Organizations want to be ready to immediately reactivate audiences when they reopen, and that means maintaining high levels of awareness and being top of mind in the meantime.

Colleen Dilenschneider

Both Moffatt and Dilenschneider say that now is a time for organisations to meet people where they are at – online – rather than focussed marketing that is traditionally about bringing them to you.

In creating new digital products, the corporate knowledge across staff is a valuable. So is their unique position within the share economy. Done well know, this will continue to have an impact post-COVID.

They are equally valuable assets as your bricks and mortar – market them!

‘In a crisis environment, it is essential to get out there and develop new products very quickly to keep cash flowing...This is all very challenging to say the least. And yes, it will be stressful. But right now decisive action, and speed, might be the difference,’ said Moffatt.

This is new territory for all in the sector and it is a tectonic shift – fast and shattering. If you can hold on, and remain visible, engaged and in contact with your community, then you are in a much better position when your doors reopen that support group will come and visit. The advice then is to strategically market your way through it; it doesn’t have to be a big spend – it has to be a smart spend.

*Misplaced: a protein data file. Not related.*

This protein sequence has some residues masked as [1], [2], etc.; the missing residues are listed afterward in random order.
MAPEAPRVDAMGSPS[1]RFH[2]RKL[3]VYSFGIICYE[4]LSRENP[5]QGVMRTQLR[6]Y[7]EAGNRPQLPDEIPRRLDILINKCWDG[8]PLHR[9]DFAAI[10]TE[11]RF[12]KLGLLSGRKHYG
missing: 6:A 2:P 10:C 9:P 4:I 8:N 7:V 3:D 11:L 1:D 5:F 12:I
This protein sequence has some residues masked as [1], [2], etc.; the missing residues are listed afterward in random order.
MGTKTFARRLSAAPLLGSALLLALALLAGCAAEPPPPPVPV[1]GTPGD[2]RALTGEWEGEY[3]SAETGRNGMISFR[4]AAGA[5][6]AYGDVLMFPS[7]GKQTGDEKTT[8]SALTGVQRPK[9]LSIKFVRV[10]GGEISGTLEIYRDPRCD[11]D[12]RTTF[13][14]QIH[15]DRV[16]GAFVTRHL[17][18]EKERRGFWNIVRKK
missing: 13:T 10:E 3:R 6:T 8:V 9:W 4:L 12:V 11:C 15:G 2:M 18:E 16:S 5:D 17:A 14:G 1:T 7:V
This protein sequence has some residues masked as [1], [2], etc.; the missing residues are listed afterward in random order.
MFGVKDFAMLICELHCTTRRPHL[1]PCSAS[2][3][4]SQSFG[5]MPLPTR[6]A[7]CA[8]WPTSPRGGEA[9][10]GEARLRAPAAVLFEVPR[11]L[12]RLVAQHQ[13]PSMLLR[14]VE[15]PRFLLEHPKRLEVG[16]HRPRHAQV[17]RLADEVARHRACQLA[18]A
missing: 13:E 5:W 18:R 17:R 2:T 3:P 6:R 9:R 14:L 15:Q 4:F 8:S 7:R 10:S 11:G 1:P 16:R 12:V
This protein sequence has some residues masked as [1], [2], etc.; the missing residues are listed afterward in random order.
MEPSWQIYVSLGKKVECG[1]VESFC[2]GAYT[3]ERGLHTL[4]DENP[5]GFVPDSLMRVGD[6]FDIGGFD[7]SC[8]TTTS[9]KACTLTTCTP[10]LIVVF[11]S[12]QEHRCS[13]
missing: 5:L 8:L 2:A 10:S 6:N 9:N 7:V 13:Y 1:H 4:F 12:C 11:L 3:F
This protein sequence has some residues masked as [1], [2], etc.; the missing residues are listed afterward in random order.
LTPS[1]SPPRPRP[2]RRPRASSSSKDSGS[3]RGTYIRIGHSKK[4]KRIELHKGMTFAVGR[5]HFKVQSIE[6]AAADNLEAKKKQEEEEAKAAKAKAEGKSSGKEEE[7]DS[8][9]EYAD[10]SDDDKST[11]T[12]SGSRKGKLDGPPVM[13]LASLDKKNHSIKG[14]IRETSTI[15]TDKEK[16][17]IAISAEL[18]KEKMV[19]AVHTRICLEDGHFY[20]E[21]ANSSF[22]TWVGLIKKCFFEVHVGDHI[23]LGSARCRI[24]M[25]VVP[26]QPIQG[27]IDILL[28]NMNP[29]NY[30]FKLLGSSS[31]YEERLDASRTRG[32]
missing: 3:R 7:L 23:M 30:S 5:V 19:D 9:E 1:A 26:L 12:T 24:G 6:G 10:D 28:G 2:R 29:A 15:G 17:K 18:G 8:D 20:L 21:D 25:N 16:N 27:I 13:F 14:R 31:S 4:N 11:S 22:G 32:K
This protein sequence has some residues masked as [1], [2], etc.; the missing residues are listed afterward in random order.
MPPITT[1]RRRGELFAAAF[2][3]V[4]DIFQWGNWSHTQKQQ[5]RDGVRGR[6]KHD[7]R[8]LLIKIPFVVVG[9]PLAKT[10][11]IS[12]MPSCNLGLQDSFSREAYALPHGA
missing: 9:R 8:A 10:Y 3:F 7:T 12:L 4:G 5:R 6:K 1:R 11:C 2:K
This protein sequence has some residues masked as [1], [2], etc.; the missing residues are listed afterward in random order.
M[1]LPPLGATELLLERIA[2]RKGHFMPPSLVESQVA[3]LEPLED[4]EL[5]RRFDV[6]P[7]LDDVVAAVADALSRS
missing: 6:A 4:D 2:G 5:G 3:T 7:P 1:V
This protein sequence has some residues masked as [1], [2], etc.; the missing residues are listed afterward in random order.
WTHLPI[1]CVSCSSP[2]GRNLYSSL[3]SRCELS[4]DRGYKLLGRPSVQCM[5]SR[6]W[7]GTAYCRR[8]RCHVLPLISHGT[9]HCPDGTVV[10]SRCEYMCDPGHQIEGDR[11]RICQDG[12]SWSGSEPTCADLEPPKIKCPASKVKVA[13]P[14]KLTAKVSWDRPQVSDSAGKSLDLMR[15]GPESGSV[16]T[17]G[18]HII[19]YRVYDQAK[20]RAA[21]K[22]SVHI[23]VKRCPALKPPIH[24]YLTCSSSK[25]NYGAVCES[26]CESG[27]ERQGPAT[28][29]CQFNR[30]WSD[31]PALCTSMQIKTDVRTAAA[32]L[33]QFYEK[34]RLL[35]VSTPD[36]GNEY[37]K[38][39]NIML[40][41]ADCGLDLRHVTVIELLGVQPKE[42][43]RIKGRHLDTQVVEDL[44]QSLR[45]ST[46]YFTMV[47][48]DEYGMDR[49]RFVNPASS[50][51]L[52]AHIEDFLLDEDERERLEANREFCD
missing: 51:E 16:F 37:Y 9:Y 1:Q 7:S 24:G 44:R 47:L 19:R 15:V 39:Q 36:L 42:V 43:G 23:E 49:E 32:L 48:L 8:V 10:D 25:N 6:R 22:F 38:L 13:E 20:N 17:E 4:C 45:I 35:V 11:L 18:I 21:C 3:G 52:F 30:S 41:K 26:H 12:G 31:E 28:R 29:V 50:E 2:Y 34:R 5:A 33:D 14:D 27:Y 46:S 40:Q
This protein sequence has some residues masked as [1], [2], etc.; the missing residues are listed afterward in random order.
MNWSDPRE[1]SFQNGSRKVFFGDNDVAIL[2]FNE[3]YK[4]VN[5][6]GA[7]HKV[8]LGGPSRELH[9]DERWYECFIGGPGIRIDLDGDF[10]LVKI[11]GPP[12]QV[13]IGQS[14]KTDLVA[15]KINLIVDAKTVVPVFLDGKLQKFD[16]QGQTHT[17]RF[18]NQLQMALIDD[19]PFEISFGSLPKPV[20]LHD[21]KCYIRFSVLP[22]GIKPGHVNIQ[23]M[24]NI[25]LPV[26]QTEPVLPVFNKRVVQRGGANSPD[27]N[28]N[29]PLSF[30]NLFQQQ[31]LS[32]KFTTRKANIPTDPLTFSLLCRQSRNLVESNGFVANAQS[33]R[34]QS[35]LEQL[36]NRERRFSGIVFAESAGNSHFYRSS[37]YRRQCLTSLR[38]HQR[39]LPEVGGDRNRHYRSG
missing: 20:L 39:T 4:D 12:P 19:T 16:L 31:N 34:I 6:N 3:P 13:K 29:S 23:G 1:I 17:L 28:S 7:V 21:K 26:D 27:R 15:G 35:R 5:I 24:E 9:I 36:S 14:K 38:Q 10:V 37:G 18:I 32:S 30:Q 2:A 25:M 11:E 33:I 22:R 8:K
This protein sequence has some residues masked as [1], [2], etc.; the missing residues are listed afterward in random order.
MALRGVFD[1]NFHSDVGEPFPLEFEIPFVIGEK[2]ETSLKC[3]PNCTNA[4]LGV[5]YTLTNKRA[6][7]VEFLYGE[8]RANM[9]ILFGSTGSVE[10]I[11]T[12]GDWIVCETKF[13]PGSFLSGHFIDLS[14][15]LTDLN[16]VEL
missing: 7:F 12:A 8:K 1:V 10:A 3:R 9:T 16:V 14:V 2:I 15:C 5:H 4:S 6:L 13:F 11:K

Dilenschneider concluded: ‘You’ve cultivated a level of awareness. You’ve worked hard to achieve top-of-mind status for certain audiences. Now is not the time to let people forget that your organization exists. Now is the time to show people how effectively you stand for your mission and your community – both when your physical doors are open and when they are closed.’

About the author

Gina Fairley is ArtsHub's National Visual Arts Editor. For a decade she worked as a freelance writer and curator across Southeast Asia and was previously the Regional Contributing Editor for Hong Kong based magazines Asian Art News and World Sculpture News. Prior to writing she worked as an arts manager in America and Australia for 14 years, including the regional gallery, biennale and commercial sectors. She is based in Mittagong, regional NSW.

Twitter: @ginafairley
Instagram: fairleygina